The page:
Friday, March 17, 2017

Reading Without Walls

We seem to have an issue with walls.

I'm not referring to the wall that divided voters- the one that that guy wants to build in our country.

I'm talking about walls we encounter, and also build, when we read.

Graphic novel author Gene Luen Yang was recently named the newest National Ambassador for Young People's Literature. It's a pretty fancy title, but what it boils down to is that he has been selected as an advocate for children's literature, and related matters such as literacy, education and improving the lives of   young people. if you want to read more about this honor, check out this article in School Library Journal.

I was lucky enough to attend a lecture of his back when I was in grad school, and he was one of the best speakers I saw during that conference. His story about how he got inspired to write Level Up was hilarious, and he's adorable in his unashamed geekiness for video games and graphic novels and technology. I am hoping to see him speak again next month in MA.

Not unlike the recent We Need Diverse Books movement, Yang is using his new platform to appeal to readers to read diversely. Not necessarily read about diversity, but read outside of our comfort zones. In his recent article in School Library Journal, he challenges readers to read: a book with a character who doesn't look or live like you, a book about a topic you don't know much about, a book in a format you don't usually read for fun.

It just so happens that one of my current reads does work with this challenge. This book is about three men who all came from the same city in New Jersey, where drugs and gangs and welfare reign, and all became doctors. One is an internist, one is an ER physician, and the third man is a dentist.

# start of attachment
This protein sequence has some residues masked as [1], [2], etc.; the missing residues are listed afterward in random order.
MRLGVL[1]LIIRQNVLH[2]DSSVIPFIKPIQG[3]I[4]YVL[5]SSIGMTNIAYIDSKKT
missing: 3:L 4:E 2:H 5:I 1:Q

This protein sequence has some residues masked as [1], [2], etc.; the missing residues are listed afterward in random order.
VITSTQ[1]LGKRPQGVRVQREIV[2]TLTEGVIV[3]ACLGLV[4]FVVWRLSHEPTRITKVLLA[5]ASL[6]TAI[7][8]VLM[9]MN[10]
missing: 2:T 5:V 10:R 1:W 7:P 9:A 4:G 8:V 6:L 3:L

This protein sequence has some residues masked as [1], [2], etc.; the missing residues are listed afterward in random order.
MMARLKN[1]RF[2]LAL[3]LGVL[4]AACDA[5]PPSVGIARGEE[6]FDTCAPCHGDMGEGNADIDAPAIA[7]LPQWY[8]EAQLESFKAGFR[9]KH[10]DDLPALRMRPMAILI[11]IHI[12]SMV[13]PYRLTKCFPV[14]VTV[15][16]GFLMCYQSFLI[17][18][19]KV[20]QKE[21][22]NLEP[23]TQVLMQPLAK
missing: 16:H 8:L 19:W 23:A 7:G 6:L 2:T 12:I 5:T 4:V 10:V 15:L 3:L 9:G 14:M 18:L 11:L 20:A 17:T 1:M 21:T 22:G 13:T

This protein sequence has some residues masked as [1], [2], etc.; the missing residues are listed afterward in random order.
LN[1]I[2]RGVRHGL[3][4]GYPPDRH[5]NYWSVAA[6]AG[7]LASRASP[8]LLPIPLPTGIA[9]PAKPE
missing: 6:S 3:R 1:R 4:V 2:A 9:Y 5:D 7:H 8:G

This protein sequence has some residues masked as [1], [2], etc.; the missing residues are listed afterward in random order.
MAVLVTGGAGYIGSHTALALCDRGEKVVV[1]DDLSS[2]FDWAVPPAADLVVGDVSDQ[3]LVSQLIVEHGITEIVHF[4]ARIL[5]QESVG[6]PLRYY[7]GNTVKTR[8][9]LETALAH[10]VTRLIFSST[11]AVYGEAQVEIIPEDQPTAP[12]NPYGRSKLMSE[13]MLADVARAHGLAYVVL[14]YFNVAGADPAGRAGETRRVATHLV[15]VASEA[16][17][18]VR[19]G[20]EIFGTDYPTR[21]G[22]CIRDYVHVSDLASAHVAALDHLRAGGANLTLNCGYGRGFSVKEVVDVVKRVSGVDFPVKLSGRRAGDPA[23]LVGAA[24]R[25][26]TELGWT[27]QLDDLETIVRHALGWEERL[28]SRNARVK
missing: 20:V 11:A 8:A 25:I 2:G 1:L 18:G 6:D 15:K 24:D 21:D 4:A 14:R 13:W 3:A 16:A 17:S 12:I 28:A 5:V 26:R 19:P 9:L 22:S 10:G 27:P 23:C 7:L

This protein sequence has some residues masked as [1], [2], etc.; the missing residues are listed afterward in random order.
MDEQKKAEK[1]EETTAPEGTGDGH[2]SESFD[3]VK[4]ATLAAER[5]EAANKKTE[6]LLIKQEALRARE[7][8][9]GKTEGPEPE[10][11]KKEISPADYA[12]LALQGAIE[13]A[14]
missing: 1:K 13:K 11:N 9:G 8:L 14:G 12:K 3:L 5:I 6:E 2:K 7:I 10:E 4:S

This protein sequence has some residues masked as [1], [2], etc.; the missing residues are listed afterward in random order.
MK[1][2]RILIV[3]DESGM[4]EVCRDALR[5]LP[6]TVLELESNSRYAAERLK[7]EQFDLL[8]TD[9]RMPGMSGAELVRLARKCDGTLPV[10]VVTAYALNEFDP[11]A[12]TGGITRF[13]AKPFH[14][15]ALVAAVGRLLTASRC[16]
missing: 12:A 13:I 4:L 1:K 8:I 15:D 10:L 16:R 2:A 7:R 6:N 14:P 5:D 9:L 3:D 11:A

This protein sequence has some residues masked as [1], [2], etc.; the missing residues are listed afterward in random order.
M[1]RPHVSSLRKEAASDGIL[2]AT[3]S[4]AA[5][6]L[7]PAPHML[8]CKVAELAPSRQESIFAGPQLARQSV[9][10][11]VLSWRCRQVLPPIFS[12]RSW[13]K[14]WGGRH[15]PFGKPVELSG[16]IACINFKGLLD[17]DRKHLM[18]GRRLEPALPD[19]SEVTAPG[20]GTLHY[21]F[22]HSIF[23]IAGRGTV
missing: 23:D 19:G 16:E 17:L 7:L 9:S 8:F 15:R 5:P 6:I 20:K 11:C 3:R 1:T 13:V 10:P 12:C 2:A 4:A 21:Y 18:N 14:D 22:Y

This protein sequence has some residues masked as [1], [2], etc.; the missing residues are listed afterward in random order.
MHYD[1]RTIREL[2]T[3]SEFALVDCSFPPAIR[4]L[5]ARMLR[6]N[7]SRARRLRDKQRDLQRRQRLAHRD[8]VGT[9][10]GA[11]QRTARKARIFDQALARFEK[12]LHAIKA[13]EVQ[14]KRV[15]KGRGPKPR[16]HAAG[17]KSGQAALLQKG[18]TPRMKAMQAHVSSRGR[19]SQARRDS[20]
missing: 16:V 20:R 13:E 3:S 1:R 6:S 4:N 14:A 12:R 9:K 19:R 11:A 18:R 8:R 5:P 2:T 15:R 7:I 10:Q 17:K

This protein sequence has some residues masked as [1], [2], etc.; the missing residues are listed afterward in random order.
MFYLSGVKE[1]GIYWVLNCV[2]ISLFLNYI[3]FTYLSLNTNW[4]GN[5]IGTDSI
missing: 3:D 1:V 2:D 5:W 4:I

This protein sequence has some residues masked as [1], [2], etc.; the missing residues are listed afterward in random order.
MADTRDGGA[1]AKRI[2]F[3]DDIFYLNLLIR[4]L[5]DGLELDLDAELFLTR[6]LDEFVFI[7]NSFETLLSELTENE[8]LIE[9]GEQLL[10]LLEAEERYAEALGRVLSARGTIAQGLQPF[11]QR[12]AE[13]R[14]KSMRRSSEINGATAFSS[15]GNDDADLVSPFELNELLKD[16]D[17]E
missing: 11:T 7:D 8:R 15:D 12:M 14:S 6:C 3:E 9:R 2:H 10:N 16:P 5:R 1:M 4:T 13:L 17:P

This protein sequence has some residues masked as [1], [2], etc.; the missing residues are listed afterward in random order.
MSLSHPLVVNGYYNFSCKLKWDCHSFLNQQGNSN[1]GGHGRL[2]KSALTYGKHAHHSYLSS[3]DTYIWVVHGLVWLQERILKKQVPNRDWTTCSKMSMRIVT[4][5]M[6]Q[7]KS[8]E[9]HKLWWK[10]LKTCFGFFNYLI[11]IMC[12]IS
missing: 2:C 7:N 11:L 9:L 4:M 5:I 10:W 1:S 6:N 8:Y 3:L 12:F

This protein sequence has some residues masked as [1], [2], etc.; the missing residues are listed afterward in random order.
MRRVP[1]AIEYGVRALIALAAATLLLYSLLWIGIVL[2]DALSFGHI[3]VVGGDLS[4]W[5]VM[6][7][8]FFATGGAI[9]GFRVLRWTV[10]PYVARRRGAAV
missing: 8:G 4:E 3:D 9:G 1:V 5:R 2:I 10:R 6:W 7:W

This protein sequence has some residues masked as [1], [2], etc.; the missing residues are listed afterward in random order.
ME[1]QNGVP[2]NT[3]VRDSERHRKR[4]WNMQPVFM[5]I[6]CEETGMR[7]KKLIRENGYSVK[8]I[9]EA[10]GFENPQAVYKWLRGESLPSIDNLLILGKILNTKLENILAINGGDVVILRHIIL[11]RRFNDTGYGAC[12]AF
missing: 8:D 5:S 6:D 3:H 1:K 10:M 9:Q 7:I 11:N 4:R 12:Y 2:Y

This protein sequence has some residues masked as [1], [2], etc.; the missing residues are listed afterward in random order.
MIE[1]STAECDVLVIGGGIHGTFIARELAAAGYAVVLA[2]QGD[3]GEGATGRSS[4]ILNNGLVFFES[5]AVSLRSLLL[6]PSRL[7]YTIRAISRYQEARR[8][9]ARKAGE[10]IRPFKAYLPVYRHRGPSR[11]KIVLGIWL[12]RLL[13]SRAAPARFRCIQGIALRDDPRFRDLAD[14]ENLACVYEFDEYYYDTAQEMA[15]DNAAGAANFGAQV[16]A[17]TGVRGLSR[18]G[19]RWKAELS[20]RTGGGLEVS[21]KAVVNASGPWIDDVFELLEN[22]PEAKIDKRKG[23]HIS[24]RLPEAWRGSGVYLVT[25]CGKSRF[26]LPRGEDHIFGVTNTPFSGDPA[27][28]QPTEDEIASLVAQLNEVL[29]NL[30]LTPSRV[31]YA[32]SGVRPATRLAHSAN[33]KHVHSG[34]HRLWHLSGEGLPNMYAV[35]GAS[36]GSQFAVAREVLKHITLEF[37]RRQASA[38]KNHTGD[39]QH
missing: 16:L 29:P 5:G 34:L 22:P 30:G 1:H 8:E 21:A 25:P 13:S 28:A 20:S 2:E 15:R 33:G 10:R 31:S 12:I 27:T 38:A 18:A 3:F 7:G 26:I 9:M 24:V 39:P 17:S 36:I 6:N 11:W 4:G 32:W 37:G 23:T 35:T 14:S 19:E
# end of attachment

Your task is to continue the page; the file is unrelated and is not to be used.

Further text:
I first found out about this book a year or so ago, when one of the 8th grade boys was reading it. He wanted to find some books with similar stories, about boys who overcome challenging circumstances and make successes of themselves. 

These 'characters' (although this is a non-fiction title) certainly don't look like me, and I never lived in a poor area of a city, and I never went to dental or medical school. In fact, the book begins with George Jenkins writing about how he first became interested in becoming a dentist while he was a child, and that's certainly something I cannot relate to.

I just started it, so I can't write much about it, but it was easy to get into. Although I really can't relate to the characters' lives or struggles or dreams, I do love books where people triumph over adversity.

To anyone reading this post- I challenge you to read a book without your usual walls. Find a different genre, topic, or format than you're comfortable with, and just give it a try. 

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